Observation 88206: Neohygrophorus cokeri (Hesler) Redhead, Ammirati, Norvell & M.T. Seidl

When: 2011-11-19

Collection location: Joyce Kilmer Memorial Forest, Yellow Creek Township, North Carolina, USA [Click for map]

35.0° 83.0°

Who: Christine Braaten (wintersbefore)

No specimen available

Habitat: On soil under Hardwoods (Old growth forest dominated by poplar, hemlock, red and white oak, basswood, beech, and sycamore). this specimen was collected in November
Spore print: White

No voucher specimen for this observation

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Eye3 = Observer’s choice
Eyes3 = Current consensus


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spore size and shape are consistent
By: Christine Braaten (wintersbefore)
2012-02-26 06:43:46 CET (+0100)

with the ones I’ve uploaded here, I am confident that the spore print belongs to this specimen. Also the dimensions of the print line up well with the dimensions I recorded for this specimen.

Smith & Hesler
By: walt sturgeon (Mycowalt)
2012-02-26 06:34:27 CET (+0100)
Pileus 2-2.5 cm broad, convex, the disc becoming slightly and shallowly depressed, “hair brown” on the disc, “drab” on the margin (dark sordid gray to grayish brown), not fading, glabrous, viscid, appearing as if varnished when dry, margin crenate-plicate. Context dark gray, thin, firm; odor and taste not distinctive. Lamellae short-decurrent, “dark vinaceous drab” (purplish drab), distant, moderately broad, edges even. Stipe 4-5 cm long, 3-4.5 mm thick, concolorous with the pileus, slightly enlarged above, apex fibrillose-furfuraceous, base whitish with appressed fibrils, the remainder glabrous, stuffed. Spores 7-9 × 4-5.5 v, ellipsoid, smooth, amyloid (pale blue to dark blue in Melzer’s reagent).
Not N. angelesianus
By: walt sturgeon (Mycowalt)
2012-02-26 04:50:33 CET (+0100)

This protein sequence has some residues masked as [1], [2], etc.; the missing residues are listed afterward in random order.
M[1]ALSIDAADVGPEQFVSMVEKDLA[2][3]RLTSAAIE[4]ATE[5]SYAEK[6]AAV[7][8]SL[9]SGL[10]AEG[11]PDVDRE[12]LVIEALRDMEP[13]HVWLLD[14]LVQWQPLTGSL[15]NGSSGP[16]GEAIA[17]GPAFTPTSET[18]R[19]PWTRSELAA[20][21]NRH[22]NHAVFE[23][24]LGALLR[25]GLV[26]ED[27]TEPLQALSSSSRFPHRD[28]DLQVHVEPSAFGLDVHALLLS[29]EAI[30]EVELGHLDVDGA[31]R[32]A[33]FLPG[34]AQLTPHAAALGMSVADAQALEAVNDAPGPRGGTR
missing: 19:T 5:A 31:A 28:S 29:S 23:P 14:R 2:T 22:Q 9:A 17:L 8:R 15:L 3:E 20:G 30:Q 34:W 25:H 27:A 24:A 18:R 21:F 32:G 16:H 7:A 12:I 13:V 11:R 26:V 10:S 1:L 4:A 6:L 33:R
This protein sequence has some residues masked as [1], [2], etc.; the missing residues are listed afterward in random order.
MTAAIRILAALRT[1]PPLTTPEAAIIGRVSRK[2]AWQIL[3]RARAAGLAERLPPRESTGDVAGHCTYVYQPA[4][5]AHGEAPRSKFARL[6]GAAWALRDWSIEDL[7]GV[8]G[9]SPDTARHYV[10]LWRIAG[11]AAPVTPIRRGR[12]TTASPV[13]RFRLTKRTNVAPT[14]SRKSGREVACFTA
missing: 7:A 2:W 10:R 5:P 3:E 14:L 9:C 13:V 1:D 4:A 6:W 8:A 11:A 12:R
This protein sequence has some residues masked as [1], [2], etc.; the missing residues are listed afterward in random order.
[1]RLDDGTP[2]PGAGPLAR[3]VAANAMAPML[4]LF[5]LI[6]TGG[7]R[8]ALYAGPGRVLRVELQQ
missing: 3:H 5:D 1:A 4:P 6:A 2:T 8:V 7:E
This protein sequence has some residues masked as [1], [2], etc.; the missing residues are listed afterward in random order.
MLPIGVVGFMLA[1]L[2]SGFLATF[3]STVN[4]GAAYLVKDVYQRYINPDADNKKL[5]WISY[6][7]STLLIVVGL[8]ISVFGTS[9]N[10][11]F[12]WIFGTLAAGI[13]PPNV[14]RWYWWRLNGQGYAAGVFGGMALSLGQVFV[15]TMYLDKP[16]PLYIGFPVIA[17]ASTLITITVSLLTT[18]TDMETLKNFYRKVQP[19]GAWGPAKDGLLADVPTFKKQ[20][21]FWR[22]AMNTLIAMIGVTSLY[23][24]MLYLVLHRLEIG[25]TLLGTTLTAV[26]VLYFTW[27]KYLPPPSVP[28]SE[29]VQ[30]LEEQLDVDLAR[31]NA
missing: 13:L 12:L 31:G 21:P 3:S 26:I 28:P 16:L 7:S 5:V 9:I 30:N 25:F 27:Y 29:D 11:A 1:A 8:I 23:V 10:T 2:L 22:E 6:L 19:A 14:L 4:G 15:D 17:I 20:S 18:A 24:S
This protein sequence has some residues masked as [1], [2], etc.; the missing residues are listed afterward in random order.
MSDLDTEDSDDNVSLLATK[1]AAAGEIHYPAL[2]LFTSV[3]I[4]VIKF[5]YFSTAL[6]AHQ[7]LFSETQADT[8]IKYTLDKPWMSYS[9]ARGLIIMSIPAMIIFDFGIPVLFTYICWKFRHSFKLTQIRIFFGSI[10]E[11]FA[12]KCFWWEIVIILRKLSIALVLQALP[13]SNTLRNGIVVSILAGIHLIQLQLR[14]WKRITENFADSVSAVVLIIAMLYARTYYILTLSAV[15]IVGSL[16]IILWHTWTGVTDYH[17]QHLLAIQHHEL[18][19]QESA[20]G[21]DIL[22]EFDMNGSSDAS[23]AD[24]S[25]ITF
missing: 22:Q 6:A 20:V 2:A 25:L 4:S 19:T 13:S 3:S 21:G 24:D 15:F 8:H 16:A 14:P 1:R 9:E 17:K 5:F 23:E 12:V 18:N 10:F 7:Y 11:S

Or at least highly unlikely in Nov. in North Carolina.

this specimen was collected in November
By: Alan Rockefeller (Alan Rockefeller)
2012-02-26 04:14:06 CET (+0100)

You can edit this observation to reflect the correct date.

By: Christine Braaten (wintersbefore)
2012-02-26 00:50:07 CET (+0100)

I think that’s it! That, combined with the memory that when I found this one it was suspicious and deemed “not Laccaria”… (that and that I’d hope I’m not that disorganized), but yeh, that looks right-on!

Neohygrophorus angelesianus
By: Darvin DeShazer (darv)
2012-02-25 23:20:58 CET (+0100)

Did you check to see if the spores are amyloid?
Compare it to this one:
Neohygrophorus angelesianus
Neohygrophorus angelesianus fruits near snow melt at a high elevation in western US.

Thanks for the help!
By: Christine Braaten (wintersbefore)
2012-02-25 22:11:17 CET (+0100)

This is the spore print I had labled for this collection in my field notebook from November. I don’t know why I’m going through it now, I guess I just felt like stirring things up.

Laccaria – no way
By: Irene Andersson (irenea)
2012-02-25 21:44:33 CET (+0100)

if the spores belong to this collection – but I think they don’t..
Not a good match with any alternative I can think of.

Looks good macroscopically
By: walt sturgeon (Mycowalt)
2012-02-25 21:30:02 CET (+0100)
Is there anything else it could be?
By: Christine Braaten (wintersbefore)
2012-02-25 21:20:19 CET (+0100)

Laccaria amethystina should have globose, echinulate spores

Created: 2012-02-25 17:25:07 CET (+0100)
Last modified: 2012-12-08 17:09:11 CET (+0100)
Viewed: 401 times, last viewed: 2017-11-16 13:54:46 CET (+0100)
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